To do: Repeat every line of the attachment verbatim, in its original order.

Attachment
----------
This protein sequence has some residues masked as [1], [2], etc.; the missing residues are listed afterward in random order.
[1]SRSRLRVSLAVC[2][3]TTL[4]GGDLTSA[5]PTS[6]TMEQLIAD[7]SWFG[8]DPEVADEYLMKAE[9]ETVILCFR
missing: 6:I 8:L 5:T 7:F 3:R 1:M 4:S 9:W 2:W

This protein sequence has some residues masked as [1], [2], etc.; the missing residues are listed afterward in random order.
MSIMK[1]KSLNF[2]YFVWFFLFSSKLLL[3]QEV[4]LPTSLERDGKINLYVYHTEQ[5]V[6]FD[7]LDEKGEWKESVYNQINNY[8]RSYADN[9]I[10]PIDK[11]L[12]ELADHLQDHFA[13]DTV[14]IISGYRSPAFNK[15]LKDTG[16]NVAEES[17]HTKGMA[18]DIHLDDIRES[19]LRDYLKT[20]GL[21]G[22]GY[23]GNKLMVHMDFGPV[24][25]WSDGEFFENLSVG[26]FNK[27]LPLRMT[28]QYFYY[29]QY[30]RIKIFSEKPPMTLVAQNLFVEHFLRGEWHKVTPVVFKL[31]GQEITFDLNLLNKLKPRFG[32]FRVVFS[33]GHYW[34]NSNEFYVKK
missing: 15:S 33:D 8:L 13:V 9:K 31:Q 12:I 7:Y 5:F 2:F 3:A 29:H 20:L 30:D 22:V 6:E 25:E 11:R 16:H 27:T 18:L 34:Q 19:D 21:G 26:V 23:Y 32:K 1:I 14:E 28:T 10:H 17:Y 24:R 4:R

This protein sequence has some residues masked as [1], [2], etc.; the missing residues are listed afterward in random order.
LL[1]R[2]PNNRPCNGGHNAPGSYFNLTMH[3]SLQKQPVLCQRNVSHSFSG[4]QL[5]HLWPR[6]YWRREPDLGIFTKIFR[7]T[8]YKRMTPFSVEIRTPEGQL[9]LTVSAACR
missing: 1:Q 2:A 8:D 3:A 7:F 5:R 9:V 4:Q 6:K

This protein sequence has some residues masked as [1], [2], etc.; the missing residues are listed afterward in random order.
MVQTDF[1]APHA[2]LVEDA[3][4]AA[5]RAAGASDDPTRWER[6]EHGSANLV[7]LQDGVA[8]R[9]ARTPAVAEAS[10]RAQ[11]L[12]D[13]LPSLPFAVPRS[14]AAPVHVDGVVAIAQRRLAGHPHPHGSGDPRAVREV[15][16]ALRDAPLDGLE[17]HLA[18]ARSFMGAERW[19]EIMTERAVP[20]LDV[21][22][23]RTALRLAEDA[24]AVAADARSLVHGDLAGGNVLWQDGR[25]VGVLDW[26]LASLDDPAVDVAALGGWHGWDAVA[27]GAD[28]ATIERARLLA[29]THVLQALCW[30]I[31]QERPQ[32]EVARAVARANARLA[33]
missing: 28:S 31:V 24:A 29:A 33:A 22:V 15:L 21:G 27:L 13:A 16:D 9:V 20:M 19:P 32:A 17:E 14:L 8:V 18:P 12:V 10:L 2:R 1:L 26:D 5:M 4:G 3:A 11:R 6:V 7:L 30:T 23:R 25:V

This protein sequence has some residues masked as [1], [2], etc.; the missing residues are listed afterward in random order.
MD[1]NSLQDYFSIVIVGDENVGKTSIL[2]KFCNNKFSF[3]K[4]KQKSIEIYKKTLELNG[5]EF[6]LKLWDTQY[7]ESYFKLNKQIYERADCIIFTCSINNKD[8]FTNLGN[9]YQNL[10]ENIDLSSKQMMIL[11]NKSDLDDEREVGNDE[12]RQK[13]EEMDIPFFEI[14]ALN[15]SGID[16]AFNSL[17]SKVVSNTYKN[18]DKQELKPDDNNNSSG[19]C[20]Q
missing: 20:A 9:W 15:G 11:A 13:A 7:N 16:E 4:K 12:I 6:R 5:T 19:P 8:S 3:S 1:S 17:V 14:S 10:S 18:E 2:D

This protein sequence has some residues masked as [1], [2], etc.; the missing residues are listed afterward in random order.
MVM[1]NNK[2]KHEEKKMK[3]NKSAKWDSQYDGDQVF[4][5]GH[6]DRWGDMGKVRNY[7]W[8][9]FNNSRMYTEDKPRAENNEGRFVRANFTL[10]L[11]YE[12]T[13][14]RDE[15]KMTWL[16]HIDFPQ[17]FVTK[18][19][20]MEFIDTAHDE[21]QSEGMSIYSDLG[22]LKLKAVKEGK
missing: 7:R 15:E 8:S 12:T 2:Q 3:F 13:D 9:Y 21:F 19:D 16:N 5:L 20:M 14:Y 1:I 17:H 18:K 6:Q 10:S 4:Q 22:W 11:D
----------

This protein sequence has some residues masked as [1], [2], etc.; the missing residues are listed afterward in random order.
[1]SRSRLRVSLAVC[2][3]TTL[4]GGDLTSA[5]PTS[6]TMEQLIAD[7]SWFG[8]DPEVADEYLMKAE[9]ETVILCFR
missing: 6:I 8:L 5:T 7:F 3:R 1:M 4:S 9:W 2:W

This protein sequence has some residues masked as [1], [2], etc.; the missing residues are listed afterward in random order.
MSIMK[1]KSLNF[2]YFVWFFLFSSKLLL[3]QEV[4]LPTSLERDGKINLYVYHTEQ[5]V[6]FD[7]LDEKGEWKESVYNQINNY[8]RSYADN[9]I[10]PIDK[11]L[12]ELADHLQDHFA[13]DTV[14]IISGYRSPAFNK[15]LKDTG[16]NVAEES[17]HTKGMA[18]DIHLDDIRES[19]LRDYLKT[20]GL[21]G[22]GY[23]GNKLMVHMDFGPV[24][25]WSDGEFFENLSVG[26]FNK[27]LPLRMT[28]QYFYY[29]QY[30]RIKIFSEKPPMTLVAQNLFVEHFLRGEWHKVTPVVFKL[31]GQEITFDLNLLNKLKPRFG[32]FRVVFS[33]GHYW[34]NSNEFYVKK
missing: 15:S 33:D 8:L 13:V 9:K 31:Q 12:I 7:Y 5:F 2:F 3:A 29:H 20:L 30:D 22:V 6:E 25:E 11:R 16:H 27:T 18:L 34:Q 19:D 21:G 26:V 23:Y 32:K 1:I 14:E 28:T 10:H 17:Y 24:R 4:R

This protein sequence has some residues masked as [1], [2], etc.; the missing residues are listed afterward in random order.
LL[1]R[2]PNNRPCNGGHNAPGSYFNLTMH[3]SLQKQPVLCQRNVSHSFSG[4]QL[5]HLWPR[6]YWRREPDLGIFTKIFR[7]T[8]YKRMTPFSVEIRTPEGQL[9]LTVSAACR
missing: 1:Q 2:A 8:D 3:A 7:F 5:R 9:V 4:Q 6:K

This protein sequence has some residues masked as [1], [2], etc.; the missing residues are listed afterward in random order.
MVQTDF[1]APHA[2]LVEDA[3][4]AA[5]RAAGASDDPTRWER[6]EHGSANLV[7]LQDGVA[8]R[9]ARTPAVAEAS[10]RAQ[11]L[12]D[13]LPSLPFAVPRS[14]AAPVHVDGVVAIAQRRLAGHPHPHGSGDPRAVREV[15][16]ALRDAPLDGLE[17]HLA[18]ARSFMGAERW[19]EIMTERAVP[20]LDV[21][22][23]RTALRLAEDA[24]AVAADARSLVHGDLAGGNVLWQDGR[25]VGVLDW[26]LASLDDPAVDVAALGGWHGWDAVA[27]GAD[28]ATIERARLLA[29]THVLQALCW[30]I[31]QERPQ[32]EVARAVARANARLA[33]
missing: 28:S 31:V 24:A 29:A 33:A 22:V 15:L 21:G 27:L 13:A 16:D 9:V 20:M 19:P 32:A 17:E 14:L 8:V 18:P 12:V 10:L 2:R 1:L 26:D 5:M 4:G 3:A 11:R 6:V 7:L 30:T 23:R 25:V

This protein sequence has some residues masked as [1], [2], etc.; the missing residues are listed afterward in random order.
MD[1]NSLQDYFSIVIVGDENVGKTSIL[2]KFCNNKFSF[3]K[4]KQKSIEIYKKTLELNG[5]EF[6]LKLWDTQY[7]ESYFKLNKQIYERADCIIFTCSINNKD[8]FTNLGN[9]YQNL[10]ENIDLSSKQMMIL[11]NKSDLDDEREVGNDE[12]RQK[13]EEMDIPFFEI[14]ALN[15]SGID[16]AFNSL[17]SKVVSNTYKN[18]DKQELKPDDNNNSSG[19]C[20]Q
missing: 20:A 9:W 15:G 11:A 13:A 7:N 16:E 4:K 12:I 6:R 5:T 19:P 8:S 3:S 1:S 17:V 14:S 10:S 18:E 2:D

This protein sequence has some residues masked as [1], [2], etc.; the missing residues are listed afterward in random order.
MVM[1]NNK[2]KHEEKKMK[3]NKSAKWDSQYDGDQVF[4][5]GH[6]DRWGDMGKVRNY[7]W[8][9]FNNSRMYTEDKPRAENNEGRFVRANFTL[10]L[11]YE[12]T[13][14]RDE[15]KMTWL[16]HIDFPQ[17]FVTK[18][19][20]MEFIDTAHDE[21]QSEGMSIYSDLG[22]LKLKAVKEGK
missing: 7:R 15:E 8:S 12:T 2:Q 3:F 13:D 9:Y 21:F 19:D 16:N 5:L 20:M 14:Y 1:I 17:H 18:K 6:Q 10:S 4:Q 22:W 11:D